Slovakia vs England match report: Adam Lallana scores last-minute winner to get Sam Allardyce's new dawn off to flier

Slovakia 0 England 1: At a stroke of Lallana's boot, it felt as though the ghosts of France (and Iceland) had been exorcised in Allardyce's debut as manager

Adam Lallana is mobbed by his England team-mates after scoring a last-ditch winner
Adam Lallana is mobbed by his England team-mates after scoring a last-ditch winner

Wayne Rooney half-jokingly called on Sam Allardyce to ‘work his magic’ on England as the manager prepared for his first game in charge against Slovakia, but even the new man in charge would not have expected to pull a rabbit out of the hat to such dramatic effect.

Just as his first game in charge looked set to end in a frustrating stalemate – the second 0-0 draw in the space of two months against Slovakia – Adam Lallana emerged to score his first England goal and send Allardyce off to a winning start with a winner four minutes into stoppage time in Trnava.

The Liverpool midfielder had led the England charge in the dying stages, hitting the post and having a shot saved, before he sent a tired last-gasp shot through the legs of goalkeeper Matus Kozacik.

At a stroke, it felt as though the ghosts of France (and Iceland) had been exorcised.

Allardyce punched the air repeatedly and the players celebrated wildly in front of the 1700 travelling supporters who, for once, were repaid with a joyous victory on their travels rather than yet another disappointment.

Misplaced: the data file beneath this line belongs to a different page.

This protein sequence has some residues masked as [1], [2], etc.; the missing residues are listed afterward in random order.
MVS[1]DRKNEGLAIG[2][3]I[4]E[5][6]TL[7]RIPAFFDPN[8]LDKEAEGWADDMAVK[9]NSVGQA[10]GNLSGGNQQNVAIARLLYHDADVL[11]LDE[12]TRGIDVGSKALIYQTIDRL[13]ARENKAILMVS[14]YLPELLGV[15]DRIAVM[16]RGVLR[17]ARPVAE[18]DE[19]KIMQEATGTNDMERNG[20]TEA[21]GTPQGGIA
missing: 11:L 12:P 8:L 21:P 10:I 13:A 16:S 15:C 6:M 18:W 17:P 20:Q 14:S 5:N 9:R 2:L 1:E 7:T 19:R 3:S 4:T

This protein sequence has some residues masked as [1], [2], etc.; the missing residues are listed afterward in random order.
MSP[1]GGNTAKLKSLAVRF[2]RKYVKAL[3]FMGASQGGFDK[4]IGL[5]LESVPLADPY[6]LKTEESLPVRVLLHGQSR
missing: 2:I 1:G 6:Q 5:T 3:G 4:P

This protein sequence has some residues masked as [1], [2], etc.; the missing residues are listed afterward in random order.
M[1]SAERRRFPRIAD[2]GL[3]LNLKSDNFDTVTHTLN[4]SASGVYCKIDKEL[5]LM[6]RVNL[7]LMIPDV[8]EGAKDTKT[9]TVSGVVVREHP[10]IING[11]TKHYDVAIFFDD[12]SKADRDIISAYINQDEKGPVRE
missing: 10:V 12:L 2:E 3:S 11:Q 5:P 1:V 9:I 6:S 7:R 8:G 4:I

With Slovakia reduced to ten men for the final 33 minutes following Martin Skrtel’s dismissal for two yellow card offences on Harry Kane, England almost ran out of road to make the hosts pay for their disadvantage.

But Lallana delivered when it mattered and England can now prepare for Malta at Wembley next month having made a winning start to Group F.

In a group devoid of a heavyweight rival for top spot, this trip to Trnava, 35 miles north-east of the capital Bratislava, potentially offered the sternest test of England’s credentials in Group F.

Martin Skrtel protests his first booking after elbowing Harry Kane

Scotland in Glasgow next June will provide the usual muck and nettles challenge of a home nations’ encounter, but Slovakia have claimed the scalp of Spain and Germany over the past two years, so Jan Kozak’s team possess recent pedigree, even if they chose to keep it firmly under wraps when frustrating England to a 0-0 draw in Saint Etienne during Euro 2016.